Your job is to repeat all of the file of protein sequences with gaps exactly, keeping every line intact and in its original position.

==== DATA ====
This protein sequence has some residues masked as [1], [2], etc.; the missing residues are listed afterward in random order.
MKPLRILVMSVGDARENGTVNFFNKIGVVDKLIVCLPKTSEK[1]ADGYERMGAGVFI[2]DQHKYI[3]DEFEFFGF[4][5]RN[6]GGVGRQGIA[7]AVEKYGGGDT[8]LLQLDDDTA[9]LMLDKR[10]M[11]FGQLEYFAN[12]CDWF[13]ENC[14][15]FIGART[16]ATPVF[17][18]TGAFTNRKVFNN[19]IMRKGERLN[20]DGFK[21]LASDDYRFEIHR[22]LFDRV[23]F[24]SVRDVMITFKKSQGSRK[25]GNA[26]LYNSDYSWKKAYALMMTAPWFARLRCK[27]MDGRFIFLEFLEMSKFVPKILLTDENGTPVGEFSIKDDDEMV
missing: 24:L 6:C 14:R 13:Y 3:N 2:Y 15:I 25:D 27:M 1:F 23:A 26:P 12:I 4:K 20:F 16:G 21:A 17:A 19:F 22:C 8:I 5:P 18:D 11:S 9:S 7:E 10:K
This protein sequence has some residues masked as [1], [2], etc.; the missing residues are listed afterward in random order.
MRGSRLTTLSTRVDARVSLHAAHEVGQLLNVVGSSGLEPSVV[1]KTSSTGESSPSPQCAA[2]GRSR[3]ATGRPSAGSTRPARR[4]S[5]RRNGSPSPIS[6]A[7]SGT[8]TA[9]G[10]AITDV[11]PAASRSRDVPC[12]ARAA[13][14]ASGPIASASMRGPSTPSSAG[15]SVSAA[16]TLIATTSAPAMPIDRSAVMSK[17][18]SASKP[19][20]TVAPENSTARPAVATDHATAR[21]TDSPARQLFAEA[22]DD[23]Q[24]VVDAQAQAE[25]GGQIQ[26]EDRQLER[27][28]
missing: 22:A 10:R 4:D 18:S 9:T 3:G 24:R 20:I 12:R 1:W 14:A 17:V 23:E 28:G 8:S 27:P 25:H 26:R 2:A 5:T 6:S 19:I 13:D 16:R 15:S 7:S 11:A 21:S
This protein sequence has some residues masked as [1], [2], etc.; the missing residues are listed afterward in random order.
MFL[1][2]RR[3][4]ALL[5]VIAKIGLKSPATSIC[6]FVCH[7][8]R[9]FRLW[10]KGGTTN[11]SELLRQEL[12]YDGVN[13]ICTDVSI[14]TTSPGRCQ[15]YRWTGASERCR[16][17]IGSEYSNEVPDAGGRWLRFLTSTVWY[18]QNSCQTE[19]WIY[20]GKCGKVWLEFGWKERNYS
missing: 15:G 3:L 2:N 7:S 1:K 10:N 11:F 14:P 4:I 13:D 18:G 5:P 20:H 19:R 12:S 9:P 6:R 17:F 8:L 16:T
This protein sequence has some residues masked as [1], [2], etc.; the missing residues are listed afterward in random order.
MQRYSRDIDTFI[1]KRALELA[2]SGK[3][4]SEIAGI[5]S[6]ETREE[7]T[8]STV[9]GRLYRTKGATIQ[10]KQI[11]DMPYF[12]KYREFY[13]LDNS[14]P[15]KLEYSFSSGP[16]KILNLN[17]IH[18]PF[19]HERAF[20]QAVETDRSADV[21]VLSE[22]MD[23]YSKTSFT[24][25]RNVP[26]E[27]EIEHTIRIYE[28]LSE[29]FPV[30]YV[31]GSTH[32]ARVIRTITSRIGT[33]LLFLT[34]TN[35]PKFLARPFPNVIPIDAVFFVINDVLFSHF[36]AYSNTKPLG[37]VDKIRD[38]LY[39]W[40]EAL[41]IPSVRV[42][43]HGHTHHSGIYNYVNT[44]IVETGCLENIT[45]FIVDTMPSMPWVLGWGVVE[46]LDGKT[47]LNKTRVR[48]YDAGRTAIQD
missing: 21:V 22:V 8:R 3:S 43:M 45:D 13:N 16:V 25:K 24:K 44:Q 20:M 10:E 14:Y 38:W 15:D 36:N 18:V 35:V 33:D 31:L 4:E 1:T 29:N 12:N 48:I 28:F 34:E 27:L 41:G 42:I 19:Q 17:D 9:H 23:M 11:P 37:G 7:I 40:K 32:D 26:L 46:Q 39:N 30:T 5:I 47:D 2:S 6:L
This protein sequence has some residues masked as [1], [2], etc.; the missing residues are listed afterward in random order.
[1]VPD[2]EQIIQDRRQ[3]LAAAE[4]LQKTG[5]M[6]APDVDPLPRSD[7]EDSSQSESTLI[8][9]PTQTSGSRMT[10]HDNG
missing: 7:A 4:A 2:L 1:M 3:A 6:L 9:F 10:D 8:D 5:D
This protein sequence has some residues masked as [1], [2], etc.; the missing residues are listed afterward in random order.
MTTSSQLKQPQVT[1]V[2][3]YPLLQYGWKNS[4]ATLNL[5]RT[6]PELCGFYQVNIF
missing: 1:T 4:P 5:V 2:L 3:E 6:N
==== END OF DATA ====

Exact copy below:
This protein sequence has some residues masked as [1], [2], etc.; the missing residues are listed afterward in random order.
MKPLRILVMSVGDARENGTVNFFNKIGVVDKLIVCLPKTSEK[1]ADGYERMGAGVFI[2]DQHKYI[3]DEFEFFGF[4][5]RN[6]GGVGRQGIA[7]AVEKYGGGDT[8]LLQLDDDTA[9]LMLDKR[10]M[11]FGQLEYFAN[12]CDWF[13]ENC[14][15]FIGART[16]ATPVF[17][18]TGAFTNRKVFNN[19]IMRKGERLN[20]DGFK[21]LASDDYRFEIHR[22]LFDRV[23]F[24]SVRDVMITFKKSQGSRK[25]GNA[26]LYNSDYSWKKAYALMMTAPWFARLRCK[27]MDGRFIFLEFLEMSKFVPKILLTDENGTPVGEFSIKDDDEMV
missing: 24:L 6:C 14:R 13:Y 3:N 2:Y 15:I 25:D 27:M 1:F 23:A 26:P 12:I 4:K 20:F 16:G 21:A 17:A 19:F 22:C 8:I 5:P 18:D 11:S 9:S 7:E 10:K
This protein sequence has some residues masked as [1], [2], etc.; the missing residues are listed afterward in random order.
MRGSRLTTLSTRVDARVSLHAAHEVGQLLNVVGSSGLEPSVV[1]KTSSTGESSPSPQCAA[2]GRSR[3]ATGRPSAGSTRPARR[4]S[5]RRNGSPSPIS[6]A[7]SGT[8]TA[9]G[10]AITDV[11]PAASRSRDVPC[12]ARAA[13][14]ASGPIASASMRGPSTPSSAG[15]SVSAA[16]TLIATTSAPAMPIDRSAVMSK[17][18]SASKP[19][20]TVAPENSTARPAVATDHATAR[21]TDSPARQLFAEA[22]DD[23]Q[24]VVDAQAQAE[25]GGQIQ[26]EDRQLER[27][28]
missing: 22:A 10:R 4:D 18:S 9:T 3:G 24:R 20:I 12:R 1:W 14:A 17:V 23:E 28:G 8:S 27:P 25:H 26:R 2:A 5:T 6:S 19:I 13:D 16:R 15:S 7:S 11:A 21:S
This protein sequence has some residues masked as [1], [2], etc.; the missing residues are listed afterward in random order.
MFL[1][2]RR[3][4]ALL[5]VIAKIGLKSPATSIC[6]FVCH[7][8]R[9]FRLW[10]KGGTTN[11]SELLRQEL[12]YDGVN[13]ICTDVSI[14]TTSPGRCQ[15]YRWTGASERCR[16][17]IGSEYSNEVPDAGGRWLRFLTSTVWY[18]QNSCQTE[19]WIY[20]GKCGKVWLEFGWKERNYS
missing: 15:G 3:L 2:N 7:S 1:K 10:N 11:F 14:P 4:I 13:D 18:G 5:P 20:H 19:R 12:S 9:P 6:R 17:F 8:L 16:T
This protein sequence has some residues masked as [1], [2], etc.; the missing residues are listed afterward in random order.
MQRYSRDIDTFI[1]KRALELA[2]SGK[3][4]SEIAGI[5]S[6]ETREE[7]T[8]STV[9]GRLYRTKGATIQ[10]KQI[11]DMPYF[12]KYREFY[13]LDNS[14]P[15]KLEYSFSSGP[16]KILNLN[17]IH[18]PF[19]HERAF[20]QAVETDRSADV[21]VLSE[22]MD[23]YSKTSFT[24][25]RNVP[26]E[27]EIEHTIRIYE[28]LSE[29]FPV[30]YV[31]GSTH[32]ARVIRTITSRIGT[33]LLFLT[34]TN[35]PKFLARPFPNVIPIDAVFFVINDVLFSHF[36]AYSNTKPLG[37]VDKIRD[38]LY[39]W[40]EAL[41]IPSVRV[42][43]HGHTHHSGIYNYVNT[44]IVETGCLENIT[45]FIVDTMPSMPWVLGWGVVE[46]LDGKT[47]LNKTRVR[48]YDAGRTAIQD
missing: 21:V 22:V 8:R 3:S 43:M 45:D 13:N 16:V 25:K 24:K 44:Q 20:M 10:E 14:Y 38:W 15:D 36:N 18:V 35:V 33:D 31:L 4:E 1:T 29:N 12:N 48:I 28:F 34:E 27:L 41:G 42:I 19:Q 17:D 9:H 23:M 11:P 37:G 7:I 40:K 32:D 26:L 46:Q 39:N 30:T 5:I 47:D 2:S 6:L
This protein sequence has some residues masked as [1], [2], etc.; the missing residues are listed afterward in random order.
[1]VPD[2]EQIIQDRRQ[3]LAAAE[4]LQKTG[5]M[6]APDVDPLPRSD[7]EDSSQSESTLI[8][9]PTQTSGSRMT[10]HDNG
missing: 7:A 4:A 2:L 1:M 3:A 6:L 9:F 10:D 8:D 5:D
This protein sequence has some residues masked as [1], [2], etc.; the missing residues are listed afterward in random order.
MTTSSQLKQPQVT[1]V[2][3]YPLLQYGWKNS[4]ATLNL[5]RT[6]PELCGFYQVNIF
missing: 1:T 4:P 5:V 2:L 3:E 6:N